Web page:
Culture Club

Published on 26 February 2017

The Young People’s Performing Arts Ensemble develops appreciation of Chinese language and culture through the performing arts.

By Pamela Ho

“Our existence is all due to radio. We were formed to produce Mandarin radio programmes for children from the 1970s to the early 1990s, and to train children to do these programmes,” says Ma Gyap Sen, artistic director of the Young People’s Performing Arts Ensemble (YPPAE), of their founding by the former Singapore Broadcasting Corporation in 1973.

“In the early days, the radio stations were very particular about tone and articulation. We inherited Standard Mandarin from the old broadcasters; and even though we’re no longer part of radio, we want to keep this tradition,” she shares. “Standard Mandarin is Singapore-birthed. We feel it’s our intellectual property and heritage.”

It was only in 1996, when YPPAE’s advisor Tang Chia-Yu joined the organisation as a drama teacher, that it found its calling as a Mandarin performing arts company for children, by children. Tang introduced a style of creative drama that married Confucian philosophy and Western theories, and established a training framework that imparted not just the speech technique of Standard Mandarin, but also performing skills and creativity.

While the company accepts children for training from age four, it holds stringent auditions for the performing group, which comprises students aged nine to 18. “It’s not a Mandarin programme you graduate from. It’s a sustained period of training that can last years,” Ma clarifies. “As such, this becomes their second home. The big brothers and sisters come back to plan camps or teach.”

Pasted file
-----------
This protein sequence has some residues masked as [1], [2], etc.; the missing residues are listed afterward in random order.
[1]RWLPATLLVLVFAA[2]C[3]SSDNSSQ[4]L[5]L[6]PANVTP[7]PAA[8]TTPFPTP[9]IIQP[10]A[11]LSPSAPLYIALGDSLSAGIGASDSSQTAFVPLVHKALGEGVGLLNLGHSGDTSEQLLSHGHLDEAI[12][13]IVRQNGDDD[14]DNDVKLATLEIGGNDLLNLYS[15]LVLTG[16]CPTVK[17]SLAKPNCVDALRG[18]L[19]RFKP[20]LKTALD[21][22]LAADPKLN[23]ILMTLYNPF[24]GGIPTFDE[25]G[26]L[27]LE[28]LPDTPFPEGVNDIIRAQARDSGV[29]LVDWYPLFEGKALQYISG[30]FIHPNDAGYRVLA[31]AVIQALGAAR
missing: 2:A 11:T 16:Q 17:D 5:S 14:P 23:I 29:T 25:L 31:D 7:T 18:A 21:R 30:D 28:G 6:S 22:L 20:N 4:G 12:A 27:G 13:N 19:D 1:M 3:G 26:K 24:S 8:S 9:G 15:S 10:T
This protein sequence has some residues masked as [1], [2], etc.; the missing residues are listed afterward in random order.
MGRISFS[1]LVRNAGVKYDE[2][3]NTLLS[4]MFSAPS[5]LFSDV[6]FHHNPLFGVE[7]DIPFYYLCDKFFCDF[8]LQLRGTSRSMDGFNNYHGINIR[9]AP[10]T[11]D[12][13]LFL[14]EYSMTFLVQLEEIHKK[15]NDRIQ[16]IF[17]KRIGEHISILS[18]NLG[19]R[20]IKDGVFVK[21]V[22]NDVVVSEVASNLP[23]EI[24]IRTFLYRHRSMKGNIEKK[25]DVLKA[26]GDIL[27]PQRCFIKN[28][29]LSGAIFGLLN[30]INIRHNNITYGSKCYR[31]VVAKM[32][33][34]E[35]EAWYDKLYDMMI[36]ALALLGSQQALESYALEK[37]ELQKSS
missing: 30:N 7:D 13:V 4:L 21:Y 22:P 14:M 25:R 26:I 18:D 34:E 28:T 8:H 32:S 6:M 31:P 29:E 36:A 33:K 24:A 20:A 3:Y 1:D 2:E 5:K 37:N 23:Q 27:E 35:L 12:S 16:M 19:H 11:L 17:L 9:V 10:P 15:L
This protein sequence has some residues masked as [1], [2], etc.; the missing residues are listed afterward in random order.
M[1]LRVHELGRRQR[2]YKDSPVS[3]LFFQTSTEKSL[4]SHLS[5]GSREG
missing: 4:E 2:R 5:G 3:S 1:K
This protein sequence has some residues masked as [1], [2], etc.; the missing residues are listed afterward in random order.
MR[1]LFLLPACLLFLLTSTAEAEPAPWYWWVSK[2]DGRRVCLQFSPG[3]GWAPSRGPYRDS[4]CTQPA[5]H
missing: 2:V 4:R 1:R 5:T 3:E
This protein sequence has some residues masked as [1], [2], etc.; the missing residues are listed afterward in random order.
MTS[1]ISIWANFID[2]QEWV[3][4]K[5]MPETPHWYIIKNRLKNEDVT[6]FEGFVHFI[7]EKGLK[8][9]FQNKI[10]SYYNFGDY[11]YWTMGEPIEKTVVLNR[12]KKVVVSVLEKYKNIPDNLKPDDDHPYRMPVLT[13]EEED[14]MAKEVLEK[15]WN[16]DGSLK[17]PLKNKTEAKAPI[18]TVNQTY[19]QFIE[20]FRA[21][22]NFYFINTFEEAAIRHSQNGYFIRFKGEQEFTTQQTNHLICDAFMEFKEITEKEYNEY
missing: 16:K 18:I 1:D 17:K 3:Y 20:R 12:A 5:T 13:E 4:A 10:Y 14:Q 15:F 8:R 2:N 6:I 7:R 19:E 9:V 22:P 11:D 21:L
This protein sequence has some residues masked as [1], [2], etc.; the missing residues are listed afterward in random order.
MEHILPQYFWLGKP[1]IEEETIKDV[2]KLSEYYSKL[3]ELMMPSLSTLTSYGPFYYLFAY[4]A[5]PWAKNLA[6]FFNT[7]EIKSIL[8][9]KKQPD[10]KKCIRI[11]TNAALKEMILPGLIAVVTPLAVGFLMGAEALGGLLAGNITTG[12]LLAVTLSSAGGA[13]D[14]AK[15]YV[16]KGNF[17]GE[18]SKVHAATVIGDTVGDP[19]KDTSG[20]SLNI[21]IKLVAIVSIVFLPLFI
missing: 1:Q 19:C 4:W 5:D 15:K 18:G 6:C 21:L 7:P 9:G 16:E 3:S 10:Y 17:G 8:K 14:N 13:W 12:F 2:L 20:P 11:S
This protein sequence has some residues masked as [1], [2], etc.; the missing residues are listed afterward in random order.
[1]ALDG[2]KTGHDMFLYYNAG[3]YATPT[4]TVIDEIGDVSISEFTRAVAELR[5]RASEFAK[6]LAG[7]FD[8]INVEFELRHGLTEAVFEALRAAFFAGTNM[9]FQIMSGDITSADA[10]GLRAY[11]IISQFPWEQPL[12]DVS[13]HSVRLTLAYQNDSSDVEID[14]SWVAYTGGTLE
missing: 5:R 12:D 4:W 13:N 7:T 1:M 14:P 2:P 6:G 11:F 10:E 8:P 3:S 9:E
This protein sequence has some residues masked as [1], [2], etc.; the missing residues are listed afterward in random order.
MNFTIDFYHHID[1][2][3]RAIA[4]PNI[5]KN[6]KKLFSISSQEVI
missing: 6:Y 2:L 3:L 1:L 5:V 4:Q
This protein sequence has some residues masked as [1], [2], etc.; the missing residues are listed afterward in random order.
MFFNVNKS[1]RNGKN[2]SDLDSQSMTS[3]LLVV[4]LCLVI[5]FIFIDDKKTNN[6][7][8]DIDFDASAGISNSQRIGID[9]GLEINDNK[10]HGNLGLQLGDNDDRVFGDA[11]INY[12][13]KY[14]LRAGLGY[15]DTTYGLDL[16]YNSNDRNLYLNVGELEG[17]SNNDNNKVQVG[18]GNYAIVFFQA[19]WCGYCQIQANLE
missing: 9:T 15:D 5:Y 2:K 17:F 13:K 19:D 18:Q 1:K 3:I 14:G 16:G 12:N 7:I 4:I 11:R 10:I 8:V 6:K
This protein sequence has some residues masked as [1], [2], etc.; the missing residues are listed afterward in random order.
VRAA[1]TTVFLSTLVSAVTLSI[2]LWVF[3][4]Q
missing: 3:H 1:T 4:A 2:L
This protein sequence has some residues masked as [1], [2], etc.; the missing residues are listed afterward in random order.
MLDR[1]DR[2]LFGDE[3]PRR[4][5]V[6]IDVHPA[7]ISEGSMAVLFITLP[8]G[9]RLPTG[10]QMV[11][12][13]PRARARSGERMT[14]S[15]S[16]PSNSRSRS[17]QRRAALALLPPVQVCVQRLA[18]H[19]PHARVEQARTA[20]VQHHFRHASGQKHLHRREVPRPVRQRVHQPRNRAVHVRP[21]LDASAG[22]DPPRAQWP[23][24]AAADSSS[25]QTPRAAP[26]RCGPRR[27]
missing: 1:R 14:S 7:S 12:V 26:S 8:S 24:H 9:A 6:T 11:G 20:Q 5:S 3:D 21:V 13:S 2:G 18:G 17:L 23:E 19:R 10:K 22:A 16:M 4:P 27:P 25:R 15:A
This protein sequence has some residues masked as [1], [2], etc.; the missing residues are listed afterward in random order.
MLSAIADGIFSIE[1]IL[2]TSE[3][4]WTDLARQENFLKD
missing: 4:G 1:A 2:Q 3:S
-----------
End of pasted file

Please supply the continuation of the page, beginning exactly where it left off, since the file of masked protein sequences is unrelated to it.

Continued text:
One of them is Kow Xiao Jun, 26, an architecture graduate who is now a full-time assistant producer with YPPAE. “I’ve been here for over 20 years!” says Kow, who is effectively bilingual. “I see value in it because I notice our Chinese culture eroding. People think classics, stories and values are outdated; but they teach us how to carry ourselves and treat others.”

YPPAE hopes to develop a deep-rooted appreciation of Chinese language and culture through the performing arts. “The kids don’t come to us loving Mandarin. Parents send them here to practise Mandarin; then they fall in love with drama and the group!” reveals Ma with a chuckle.

To date, YPPAE has staged over 40 original productions — from plays and cross-talk shows to choral concerts and musicals — reaching over 160,000 people, of which 75 per cent are youth. Their latest production, Mr Magnolia, is based on the classic Mulan story but contextualised in Chinese history. “It’s a universal story,” says Kow. “English surtitles will be provided, so all are welcome.”

Mr Magnolia plays at the Drama Centre Theatre 31 Mar – 1 Apr. Tickets available at To find out more, visit

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